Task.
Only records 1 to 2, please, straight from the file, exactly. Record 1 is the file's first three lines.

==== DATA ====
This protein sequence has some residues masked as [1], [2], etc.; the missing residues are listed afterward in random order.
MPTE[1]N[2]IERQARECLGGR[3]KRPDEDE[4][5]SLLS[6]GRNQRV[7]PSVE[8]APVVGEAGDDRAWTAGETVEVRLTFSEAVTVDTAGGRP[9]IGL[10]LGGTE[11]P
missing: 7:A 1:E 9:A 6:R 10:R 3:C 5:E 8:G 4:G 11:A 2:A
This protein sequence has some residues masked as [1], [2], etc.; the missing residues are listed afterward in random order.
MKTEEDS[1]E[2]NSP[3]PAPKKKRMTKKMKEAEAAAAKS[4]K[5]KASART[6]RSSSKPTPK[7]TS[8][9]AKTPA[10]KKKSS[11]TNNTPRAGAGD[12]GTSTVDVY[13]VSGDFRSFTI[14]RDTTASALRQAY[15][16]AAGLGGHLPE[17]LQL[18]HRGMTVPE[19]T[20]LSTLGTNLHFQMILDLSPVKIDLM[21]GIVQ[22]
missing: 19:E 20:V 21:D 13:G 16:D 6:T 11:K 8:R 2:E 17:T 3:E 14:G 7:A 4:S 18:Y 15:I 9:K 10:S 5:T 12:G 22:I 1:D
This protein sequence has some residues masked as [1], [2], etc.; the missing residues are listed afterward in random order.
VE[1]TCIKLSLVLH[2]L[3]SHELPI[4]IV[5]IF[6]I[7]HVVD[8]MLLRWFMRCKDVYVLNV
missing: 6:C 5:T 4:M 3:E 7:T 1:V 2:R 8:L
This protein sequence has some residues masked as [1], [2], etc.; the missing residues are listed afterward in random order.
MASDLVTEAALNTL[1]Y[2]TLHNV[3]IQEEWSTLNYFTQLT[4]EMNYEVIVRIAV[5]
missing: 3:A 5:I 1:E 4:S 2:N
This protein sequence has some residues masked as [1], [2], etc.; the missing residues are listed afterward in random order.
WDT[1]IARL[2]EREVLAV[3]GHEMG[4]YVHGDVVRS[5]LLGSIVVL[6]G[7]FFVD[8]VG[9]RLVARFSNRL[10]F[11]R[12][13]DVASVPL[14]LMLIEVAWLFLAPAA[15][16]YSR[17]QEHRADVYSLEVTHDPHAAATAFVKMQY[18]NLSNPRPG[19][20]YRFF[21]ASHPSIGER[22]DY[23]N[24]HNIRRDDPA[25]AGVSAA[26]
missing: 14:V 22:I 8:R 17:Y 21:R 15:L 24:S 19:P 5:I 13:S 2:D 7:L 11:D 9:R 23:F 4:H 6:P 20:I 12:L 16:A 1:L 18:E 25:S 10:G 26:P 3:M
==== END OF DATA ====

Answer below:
This protein sequence has some residues masked as [1], [2], etc.; the missing residues are listed afterward in random order.
MPTE[1]N[2]IERQARECLGGR[3]KRPDEDE[4][5]SLLS[6]GRNQRV[7]PSVE[8]APVVGEAGDDRAWTAGETVEVRLTFSEAVTVDTAGGRP[9]IGL[10]LGGTE[11]P
missing: 7:A 1:E 9:A 6:R 10:R 3:C 5:E 8:G 4:G 11:A 2:A
This protein sequence has some residues masked as [1], [2], etc.; the missing residues are listed afterward in random order.
MKTEEDS[1]E[2]NSP[3]PAPKKKRMTKKMKEAEAAAAKS[4]K[5]KASART[6]RSSSKPTPK[7]TS[8][9]AKTPA[10]KKKSS[11]TNNTPRAGAGD[12]GTSTVDVY[13]VSGDFRSFTI[14]RDTTASALRQAY[15][16]AAGLGGHLPE[17]LQL[18]HRGMTVPE[19]T[20]LSTLGTNLHFQMILDLSPVKIDLM[21]GIVQ[22]
missing: 19:E 20:V 21:D 13:G 16:D 6:T 11:K 8:R 2:E 17:T 3:E 14:G 7:A 4:S 18:Y 15:I 9:K 10:S 5:T 12:G 22:I 1:D